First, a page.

Coinciding with the break between the United States and Cuba, the [Cuban] relationship with the Soviet Union is strengthened, which among other things manifests itself in Khrushchev’s words on the 9th of July 1960:


“...we (the Soviet Union) will do anything to support Cuba in its struggle. More plainly said, the Soviet artillerists can if necessary come to Cuba’s aid with rockets...”


On 21 September 1960, Castro meets Khrushchev during the UN general [assembly] summit in New York, and one month later the Soviet deliveries of weapons begin. The United States begins an embargo against Cuba. In December the same year, a Soviet-Cuban agreement is made concerning expanded trade and increased technical aid. At the same time, all remaining non-communist elements are removed from the trade unions. In January 1961 Castro demands a drastic reduction of the American embassy personnel, which is in turn answered by the United States with the cutting of all diplomatic connections. (Eisenhower: “There are limits to what Americans can endure....”) On the 1st of February, Castro among other things declares:


“initially we mistrusted the communists... but later we learned to know each other and to understand each other and began to work together...”


To this, President Kennedy replied on the 3rd of April by describing Cuba as a dangerous bridgehead for international communism. On the 17th [of April 1961] the “invasion” (Bay of Pigs) begins. But it collapses on the 20th.

In May that same year during a victory parade, Castro proclaims Cuba to be a socialist state, and the country is mentioned in the communist may-paroles immediately after the list of people’s-democracies, as a state on its way toward socialism. Subsequently, the establishment of a totalitarian regime is begun. The communists along with the “26th of July Movement” create a unified party, and Castro professes himself to Communism:


“I am a Marxist-Leninist and shall remain as such to my death”, he declared on 1st of December 1961.


Subsequently, action and counteraction rapidly follow one another. On the 22nd of January [1962], on the suggestion of the USA, the Organization of American States (OAS) in Punta del Este (Uruguay) adopts a resolution (the original suggestion had been severely limited), which said that a profession to Marxist-Leninism was irreconcilable with the inter-American system. On the 4th of February, President Kennedy broadcast the provisions for the import and export embargo of Cuba—excluding medical supplies. On the 7th of March the communist Enrique Lister becomes the military adviser for Castro, following the takeover of the land-reform by another communist (Rodriguez) a couple of days earlier. On the 9th March, a politburo is established for the unified party (the communists and the 26th of July Movement was unified to a single party in August 1961), consisting of 25 persons, including 10 professed communists. These try to take power from the inside, pushing Castro in the background. He fights back, after which [Anibal] Escalante, the general secretary for the unified party, flees to Czechoslovakia on the 26th of March. Castro calls Escalante a leftist sectarian. Moscow and Peking approve of Castro’s steps 14 days later.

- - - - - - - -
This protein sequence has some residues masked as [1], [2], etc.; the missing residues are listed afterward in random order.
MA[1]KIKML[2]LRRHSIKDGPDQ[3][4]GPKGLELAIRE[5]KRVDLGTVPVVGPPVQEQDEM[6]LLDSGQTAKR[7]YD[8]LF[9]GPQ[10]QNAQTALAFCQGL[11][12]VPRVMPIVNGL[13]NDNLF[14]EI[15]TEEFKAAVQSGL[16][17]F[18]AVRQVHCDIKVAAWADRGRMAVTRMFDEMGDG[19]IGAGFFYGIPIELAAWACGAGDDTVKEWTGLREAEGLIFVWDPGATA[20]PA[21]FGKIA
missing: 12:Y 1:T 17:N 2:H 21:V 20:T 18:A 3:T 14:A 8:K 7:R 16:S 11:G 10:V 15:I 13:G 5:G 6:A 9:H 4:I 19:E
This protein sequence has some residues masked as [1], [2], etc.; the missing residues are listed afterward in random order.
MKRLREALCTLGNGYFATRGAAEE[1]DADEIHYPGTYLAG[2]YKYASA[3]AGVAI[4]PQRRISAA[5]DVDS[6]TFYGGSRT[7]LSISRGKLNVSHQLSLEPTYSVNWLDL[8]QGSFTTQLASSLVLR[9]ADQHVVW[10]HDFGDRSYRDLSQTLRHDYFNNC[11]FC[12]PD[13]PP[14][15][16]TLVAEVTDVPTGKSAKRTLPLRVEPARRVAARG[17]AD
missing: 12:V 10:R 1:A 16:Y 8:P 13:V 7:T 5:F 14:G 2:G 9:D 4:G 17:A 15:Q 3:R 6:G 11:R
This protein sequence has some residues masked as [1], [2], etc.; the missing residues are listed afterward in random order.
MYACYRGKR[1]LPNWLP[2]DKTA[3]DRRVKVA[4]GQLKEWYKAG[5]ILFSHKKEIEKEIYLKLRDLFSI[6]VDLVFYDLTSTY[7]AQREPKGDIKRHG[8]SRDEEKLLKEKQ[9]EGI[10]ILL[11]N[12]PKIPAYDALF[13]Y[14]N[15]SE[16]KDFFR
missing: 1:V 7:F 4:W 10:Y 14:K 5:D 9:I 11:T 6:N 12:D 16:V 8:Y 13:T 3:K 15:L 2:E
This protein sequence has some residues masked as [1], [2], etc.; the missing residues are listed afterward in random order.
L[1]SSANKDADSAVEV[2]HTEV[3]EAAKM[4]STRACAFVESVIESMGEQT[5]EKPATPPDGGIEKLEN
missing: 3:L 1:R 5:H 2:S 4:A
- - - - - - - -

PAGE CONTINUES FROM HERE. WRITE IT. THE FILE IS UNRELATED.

On the 2nd of July, Raoul [Raúl] Castro travels to Moscow where he obtains the commitment of increased military aid, after which an agreement is signed on the 2nd of September for the delivery of weapons and military instructors. This is regarded by the United States as a threat, and President Kennedy is given the authority to call in 150,000 reservists in case of a crisis. This is perceived as a war-threat by the Soviet Union, and it is added that an attack on Cuba will be answered by the Soviet Union with, among other things, a counter-attack with rockets. On the 20th of September, Congress gives Kennedy the authority to use military force against Cuba. Subsequently, the Soviet Union signs a “fishery-agreement” with Cuba on the 25th of September. The agreement includes the construction of a Soviet fishery harbor in Cuba.


The decision to establish a Soviet “fishery-base” on Cuba provoke a strong reaction in the United States. During his campaign for re-election [sic; actually the mid-term Congressional elections—ed.], President Kennedy is repeatedly urged to “act” and is accused of being “soft” on the Cuban issue. The American request to the Western merchant shipping companies not to ship weapons to Cuba, is referred to in the Soviet press as “anti-Cuban hysteria,” and [the Soviets] repeatedly threaten that “an attack on Cuba will mean a world war with nuclear weapons.”


Other similar declarations followed, and it is underlined that the fishery harbor, which is supposed to lay in Havana, “has no military purpose.” The foreign minister of the Soviet Union, [Andrei] Gromyko, assures President Kennedy during their talks on the 17th [actually 18th—ed.] that the Soviet weapons deliveries only consist of weapons for self-defense. This assurance apparently prompts the President’s National Security Advisor, [McGeorge] Bundy, to declare on a television-broadcast, that the military deliveries from the Soviet Union presented no immediate threat against the United States.